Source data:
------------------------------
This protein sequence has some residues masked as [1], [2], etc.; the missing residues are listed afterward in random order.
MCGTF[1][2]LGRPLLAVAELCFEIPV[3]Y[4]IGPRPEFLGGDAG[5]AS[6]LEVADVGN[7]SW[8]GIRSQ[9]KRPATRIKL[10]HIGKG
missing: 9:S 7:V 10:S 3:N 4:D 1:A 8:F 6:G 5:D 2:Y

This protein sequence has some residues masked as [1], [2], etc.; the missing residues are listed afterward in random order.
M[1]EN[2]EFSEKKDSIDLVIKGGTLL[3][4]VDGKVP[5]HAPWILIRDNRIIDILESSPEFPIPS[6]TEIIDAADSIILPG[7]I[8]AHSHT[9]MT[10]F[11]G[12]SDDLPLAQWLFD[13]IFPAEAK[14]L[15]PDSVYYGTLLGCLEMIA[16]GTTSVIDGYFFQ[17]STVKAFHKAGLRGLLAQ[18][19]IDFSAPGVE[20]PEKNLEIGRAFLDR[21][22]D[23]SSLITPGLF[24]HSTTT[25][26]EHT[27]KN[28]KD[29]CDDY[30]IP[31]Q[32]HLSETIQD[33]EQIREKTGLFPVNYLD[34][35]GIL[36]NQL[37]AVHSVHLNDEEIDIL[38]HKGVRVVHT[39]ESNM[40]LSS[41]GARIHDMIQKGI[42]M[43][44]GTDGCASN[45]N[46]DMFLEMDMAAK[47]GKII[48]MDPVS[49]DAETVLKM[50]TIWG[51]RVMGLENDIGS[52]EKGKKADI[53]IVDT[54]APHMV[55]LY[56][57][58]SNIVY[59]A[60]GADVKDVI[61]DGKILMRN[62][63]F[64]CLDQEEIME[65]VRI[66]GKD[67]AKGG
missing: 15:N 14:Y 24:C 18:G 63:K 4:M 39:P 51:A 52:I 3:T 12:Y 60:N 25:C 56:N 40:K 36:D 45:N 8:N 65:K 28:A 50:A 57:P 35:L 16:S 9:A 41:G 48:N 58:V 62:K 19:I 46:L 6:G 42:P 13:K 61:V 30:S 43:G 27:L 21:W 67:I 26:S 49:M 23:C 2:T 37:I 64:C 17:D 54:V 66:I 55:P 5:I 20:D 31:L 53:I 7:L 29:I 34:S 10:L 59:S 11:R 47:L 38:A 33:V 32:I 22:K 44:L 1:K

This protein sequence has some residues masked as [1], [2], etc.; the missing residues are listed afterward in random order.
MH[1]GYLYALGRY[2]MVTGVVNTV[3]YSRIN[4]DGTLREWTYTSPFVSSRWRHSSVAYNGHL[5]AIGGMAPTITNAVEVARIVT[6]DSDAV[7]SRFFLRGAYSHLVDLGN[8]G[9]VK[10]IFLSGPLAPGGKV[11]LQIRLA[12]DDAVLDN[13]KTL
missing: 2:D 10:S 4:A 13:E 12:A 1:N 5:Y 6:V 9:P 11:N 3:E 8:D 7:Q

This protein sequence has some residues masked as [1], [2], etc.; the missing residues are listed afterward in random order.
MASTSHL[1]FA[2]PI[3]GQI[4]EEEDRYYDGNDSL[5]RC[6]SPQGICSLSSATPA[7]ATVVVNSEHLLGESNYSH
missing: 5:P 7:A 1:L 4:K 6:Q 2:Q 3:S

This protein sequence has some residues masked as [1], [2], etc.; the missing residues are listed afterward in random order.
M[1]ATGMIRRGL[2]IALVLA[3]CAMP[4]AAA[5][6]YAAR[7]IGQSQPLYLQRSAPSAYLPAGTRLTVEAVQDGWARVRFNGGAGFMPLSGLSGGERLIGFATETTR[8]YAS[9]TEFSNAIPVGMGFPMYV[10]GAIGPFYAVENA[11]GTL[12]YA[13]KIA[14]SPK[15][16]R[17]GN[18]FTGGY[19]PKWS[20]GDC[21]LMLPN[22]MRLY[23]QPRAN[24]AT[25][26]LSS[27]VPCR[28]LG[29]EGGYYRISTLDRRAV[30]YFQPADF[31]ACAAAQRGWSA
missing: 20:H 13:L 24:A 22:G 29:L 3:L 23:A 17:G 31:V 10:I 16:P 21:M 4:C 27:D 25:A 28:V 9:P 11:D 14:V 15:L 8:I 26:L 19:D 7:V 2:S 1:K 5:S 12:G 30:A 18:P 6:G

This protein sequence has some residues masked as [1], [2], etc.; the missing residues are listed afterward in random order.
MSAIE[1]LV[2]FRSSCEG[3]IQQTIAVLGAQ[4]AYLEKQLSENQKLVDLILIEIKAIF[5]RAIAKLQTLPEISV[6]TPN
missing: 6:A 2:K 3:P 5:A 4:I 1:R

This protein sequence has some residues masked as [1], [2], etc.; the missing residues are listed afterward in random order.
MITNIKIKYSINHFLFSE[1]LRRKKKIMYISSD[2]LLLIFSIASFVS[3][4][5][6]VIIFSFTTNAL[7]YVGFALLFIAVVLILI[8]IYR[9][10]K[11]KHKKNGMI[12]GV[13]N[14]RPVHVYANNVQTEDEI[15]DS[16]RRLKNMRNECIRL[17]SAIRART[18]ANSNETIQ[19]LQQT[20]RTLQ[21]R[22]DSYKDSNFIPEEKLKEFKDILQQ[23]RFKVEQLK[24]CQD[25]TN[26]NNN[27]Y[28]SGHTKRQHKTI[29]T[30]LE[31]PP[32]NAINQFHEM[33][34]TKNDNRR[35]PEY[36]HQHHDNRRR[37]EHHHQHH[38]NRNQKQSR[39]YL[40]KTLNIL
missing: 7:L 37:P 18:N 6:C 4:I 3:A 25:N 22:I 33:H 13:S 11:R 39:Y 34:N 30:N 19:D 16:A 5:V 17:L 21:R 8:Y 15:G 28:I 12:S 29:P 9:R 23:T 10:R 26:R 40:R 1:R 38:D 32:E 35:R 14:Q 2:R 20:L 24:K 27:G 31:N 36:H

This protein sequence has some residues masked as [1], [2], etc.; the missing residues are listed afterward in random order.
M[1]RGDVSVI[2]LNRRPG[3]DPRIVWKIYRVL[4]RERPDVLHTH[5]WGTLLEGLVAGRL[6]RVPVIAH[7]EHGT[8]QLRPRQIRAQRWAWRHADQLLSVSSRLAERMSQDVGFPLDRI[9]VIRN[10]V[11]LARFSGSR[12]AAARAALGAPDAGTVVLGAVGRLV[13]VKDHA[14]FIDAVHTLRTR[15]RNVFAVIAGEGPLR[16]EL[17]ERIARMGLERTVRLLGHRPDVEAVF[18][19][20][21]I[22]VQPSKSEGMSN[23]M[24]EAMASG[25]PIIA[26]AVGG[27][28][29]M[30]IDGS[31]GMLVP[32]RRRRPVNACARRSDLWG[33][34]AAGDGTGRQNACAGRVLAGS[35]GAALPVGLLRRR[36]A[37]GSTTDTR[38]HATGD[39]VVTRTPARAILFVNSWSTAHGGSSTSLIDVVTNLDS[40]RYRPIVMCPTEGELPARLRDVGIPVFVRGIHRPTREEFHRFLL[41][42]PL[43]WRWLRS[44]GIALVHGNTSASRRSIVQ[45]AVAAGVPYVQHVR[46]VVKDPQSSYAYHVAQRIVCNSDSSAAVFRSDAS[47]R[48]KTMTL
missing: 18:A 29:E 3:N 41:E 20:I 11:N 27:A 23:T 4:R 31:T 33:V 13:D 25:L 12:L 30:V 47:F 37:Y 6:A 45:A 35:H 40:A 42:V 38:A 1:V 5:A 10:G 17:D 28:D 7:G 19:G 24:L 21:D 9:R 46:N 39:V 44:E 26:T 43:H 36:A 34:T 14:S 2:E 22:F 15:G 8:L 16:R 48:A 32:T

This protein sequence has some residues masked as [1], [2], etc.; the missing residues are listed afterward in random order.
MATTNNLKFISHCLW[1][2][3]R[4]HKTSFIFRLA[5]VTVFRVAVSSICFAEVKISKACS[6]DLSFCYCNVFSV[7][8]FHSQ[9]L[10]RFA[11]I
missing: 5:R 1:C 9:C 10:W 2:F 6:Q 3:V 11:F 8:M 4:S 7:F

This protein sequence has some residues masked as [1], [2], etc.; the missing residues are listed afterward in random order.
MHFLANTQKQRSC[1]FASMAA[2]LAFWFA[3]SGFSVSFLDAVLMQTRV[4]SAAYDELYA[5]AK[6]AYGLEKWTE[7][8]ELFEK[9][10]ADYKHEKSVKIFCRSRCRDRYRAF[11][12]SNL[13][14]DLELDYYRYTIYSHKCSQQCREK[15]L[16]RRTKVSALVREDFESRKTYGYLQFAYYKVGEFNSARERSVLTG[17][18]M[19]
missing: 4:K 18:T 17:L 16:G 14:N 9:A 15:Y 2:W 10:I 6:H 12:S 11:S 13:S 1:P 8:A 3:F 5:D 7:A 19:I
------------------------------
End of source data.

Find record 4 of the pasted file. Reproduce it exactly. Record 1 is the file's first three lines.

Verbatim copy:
This protein sequence has some residues masked as [1], [2], etc.; the missing residues are listed afterward in random order.
MASTSHL[1]FA[2]PI[3]GQI[4]EEEDRYYDGNDSL[5]RC[6]SPQGICSLSSATPA[7]ATVVVNSEHLLGESNYSH
missing: 5:P 7:A 1:L 4:K 6:Q 2:Q 3:S